I had wrestled with my discontent with that situation for years, literally, and had done my share of complaining about it. Nothing changed and frankly, it wasn't going to for a long time. During this time I was also working at a Family Christian Store and was also serving on the board of a local Christian Counseling Center. Being involved in both of those jobs gave me a good look at the church in general and I became more and more distubed by what I saw. At the Christian Counseling Center we had to beg for local churches to help us keep the doors open so we could continue to serve the low income families that often came to the center. Most of the time those pleas went unresponded to. This Conseling center was started as a ministry to the community and relied upon donations and the support of local churches to be able to provide professional counseling to anyone who walked in the door whether they had insurance or could afford mental health care or not. It was an opportunity for the Church to be the Church.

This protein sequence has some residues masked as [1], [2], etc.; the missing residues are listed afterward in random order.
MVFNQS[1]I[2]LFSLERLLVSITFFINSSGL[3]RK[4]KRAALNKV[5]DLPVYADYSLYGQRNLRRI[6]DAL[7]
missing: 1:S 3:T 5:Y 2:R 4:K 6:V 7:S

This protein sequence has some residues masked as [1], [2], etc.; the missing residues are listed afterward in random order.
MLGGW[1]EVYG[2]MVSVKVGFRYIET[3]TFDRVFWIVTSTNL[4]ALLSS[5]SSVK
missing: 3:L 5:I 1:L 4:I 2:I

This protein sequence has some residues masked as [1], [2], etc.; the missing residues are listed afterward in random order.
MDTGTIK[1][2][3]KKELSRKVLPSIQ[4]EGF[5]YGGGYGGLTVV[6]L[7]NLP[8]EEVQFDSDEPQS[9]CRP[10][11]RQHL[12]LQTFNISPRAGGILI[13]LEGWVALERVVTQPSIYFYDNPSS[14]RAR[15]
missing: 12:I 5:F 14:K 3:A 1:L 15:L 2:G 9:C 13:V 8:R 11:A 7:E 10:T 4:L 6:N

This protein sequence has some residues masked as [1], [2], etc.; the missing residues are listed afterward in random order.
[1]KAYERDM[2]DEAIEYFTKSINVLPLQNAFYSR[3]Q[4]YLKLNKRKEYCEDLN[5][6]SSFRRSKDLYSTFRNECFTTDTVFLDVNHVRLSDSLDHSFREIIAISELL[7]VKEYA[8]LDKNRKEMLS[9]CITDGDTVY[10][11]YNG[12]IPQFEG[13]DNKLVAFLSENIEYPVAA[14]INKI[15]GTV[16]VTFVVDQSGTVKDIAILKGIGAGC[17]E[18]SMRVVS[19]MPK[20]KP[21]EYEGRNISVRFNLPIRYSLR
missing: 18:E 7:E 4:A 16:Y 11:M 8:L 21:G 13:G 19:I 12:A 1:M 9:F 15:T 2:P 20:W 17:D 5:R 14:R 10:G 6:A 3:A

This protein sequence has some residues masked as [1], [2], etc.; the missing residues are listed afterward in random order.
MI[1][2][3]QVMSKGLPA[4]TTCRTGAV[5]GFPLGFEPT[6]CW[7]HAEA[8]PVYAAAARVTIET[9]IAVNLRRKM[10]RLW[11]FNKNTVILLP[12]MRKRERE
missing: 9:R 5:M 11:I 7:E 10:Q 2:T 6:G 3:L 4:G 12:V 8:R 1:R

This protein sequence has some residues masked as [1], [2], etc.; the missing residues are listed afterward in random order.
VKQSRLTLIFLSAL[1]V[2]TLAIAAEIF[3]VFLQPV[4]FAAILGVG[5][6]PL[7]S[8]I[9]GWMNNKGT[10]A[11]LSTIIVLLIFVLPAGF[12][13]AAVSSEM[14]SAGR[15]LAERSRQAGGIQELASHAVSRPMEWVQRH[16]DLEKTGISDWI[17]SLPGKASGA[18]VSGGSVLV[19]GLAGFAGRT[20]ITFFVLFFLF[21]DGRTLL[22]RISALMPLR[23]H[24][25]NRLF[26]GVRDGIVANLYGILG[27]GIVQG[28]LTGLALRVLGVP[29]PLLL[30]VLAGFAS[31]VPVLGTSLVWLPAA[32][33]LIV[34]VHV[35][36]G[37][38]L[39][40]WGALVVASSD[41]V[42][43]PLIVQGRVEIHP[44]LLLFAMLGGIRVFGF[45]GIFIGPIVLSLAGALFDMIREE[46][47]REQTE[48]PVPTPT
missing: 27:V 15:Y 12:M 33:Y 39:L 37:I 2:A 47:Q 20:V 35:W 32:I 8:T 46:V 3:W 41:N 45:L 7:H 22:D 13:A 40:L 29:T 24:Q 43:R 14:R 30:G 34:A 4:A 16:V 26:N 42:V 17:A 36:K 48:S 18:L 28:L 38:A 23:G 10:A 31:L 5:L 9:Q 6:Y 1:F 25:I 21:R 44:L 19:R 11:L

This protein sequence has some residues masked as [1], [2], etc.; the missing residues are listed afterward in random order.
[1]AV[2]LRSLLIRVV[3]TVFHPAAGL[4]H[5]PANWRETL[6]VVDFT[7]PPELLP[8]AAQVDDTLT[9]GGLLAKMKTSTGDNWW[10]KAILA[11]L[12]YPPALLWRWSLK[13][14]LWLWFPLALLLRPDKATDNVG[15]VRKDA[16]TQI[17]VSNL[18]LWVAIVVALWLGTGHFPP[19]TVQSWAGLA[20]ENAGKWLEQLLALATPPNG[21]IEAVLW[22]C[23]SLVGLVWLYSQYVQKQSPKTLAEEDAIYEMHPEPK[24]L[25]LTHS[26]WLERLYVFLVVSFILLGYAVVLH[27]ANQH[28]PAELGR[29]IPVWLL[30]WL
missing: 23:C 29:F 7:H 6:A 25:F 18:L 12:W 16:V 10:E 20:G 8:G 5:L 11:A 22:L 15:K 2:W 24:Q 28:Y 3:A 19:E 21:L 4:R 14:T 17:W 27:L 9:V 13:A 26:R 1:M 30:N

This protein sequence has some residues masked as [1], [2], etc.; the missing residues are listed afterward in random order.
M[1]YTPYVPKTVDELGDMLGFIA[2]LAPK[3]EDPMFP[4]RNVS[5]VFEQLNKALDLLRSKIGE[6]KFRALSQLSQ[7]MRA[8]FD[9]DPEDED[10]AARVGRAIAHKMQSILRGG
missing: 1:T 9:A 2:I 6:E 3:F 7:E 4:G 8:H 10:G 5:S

One partucular weekend things began to come to a head. I had a board meeting on Friday morning at the Christian Counseling Ctr. and saw just how desperate our financial situation was there. The fact that so many local congregations failed to support the center was disappointing to say the least. Then on Saturday morning I had a staff meeting at Family Christian Stores. A sales rep from a robe company came by to give us information about their line of clergy/choir robes. Some of those robes ran as high as $500 per robe. No one batted an eye at the cost... it was accepted that the robes were a necessary part of worship I suppose. Frankly, I still don't understand why churches would not think twice to spend that amount of something so completely unecessary and refuse to help a ministry that was taking Jesus to folks who did not attend church. To put it mildly, I got angry!